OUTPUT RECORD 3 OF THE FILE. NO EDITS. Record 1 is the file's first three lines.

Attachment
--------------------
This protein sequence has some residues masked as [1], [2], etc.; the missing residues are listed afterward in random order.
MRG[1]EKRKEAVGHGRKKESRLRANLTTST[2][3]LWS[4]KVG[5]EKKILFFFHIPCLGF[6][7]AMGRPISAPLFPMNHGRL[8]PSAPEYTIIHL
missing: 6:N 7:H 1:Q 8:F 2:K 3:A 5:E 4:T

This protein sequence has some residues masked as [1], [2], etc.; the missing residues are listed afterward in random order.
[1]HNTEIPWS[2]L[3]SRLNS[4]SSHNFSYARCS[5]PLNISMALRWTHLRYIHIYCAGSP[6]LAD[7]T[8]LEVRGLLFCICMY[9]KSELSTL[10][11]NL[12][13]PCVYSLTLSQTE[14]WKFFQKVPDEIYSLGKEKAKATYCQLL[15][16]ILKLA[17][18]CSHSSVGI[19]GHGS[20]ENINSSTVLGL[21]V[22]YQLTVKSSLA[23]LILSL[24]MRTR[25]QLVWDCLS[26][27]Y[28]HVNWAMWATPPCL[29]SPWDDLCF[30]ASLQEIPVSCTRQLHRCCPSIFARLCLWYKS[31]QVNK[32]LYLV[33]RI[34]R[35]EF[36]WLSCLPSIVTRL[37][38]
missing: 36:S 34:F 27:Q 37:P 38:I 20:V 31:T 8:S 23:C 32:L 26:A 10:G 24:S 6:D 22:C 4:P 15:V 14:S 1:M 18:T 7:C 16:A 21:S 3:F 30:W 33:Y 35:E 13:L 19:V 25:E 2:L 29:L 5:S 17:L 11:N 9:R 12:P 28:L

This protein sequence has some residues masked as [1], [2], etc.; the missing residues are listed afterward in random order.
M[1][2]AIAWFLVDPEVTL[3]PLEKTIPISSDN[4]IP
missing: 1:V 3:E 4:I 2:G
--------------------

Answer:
This protein sequence has some residues masked as [1], [2], etc.; the missing residues are listed afterward in random order.
M[1][2]AIAWFLVDPEVTL[3]PLEKTIPISSDN[4]IP
missing: 1:V 3:E 4:I 2:G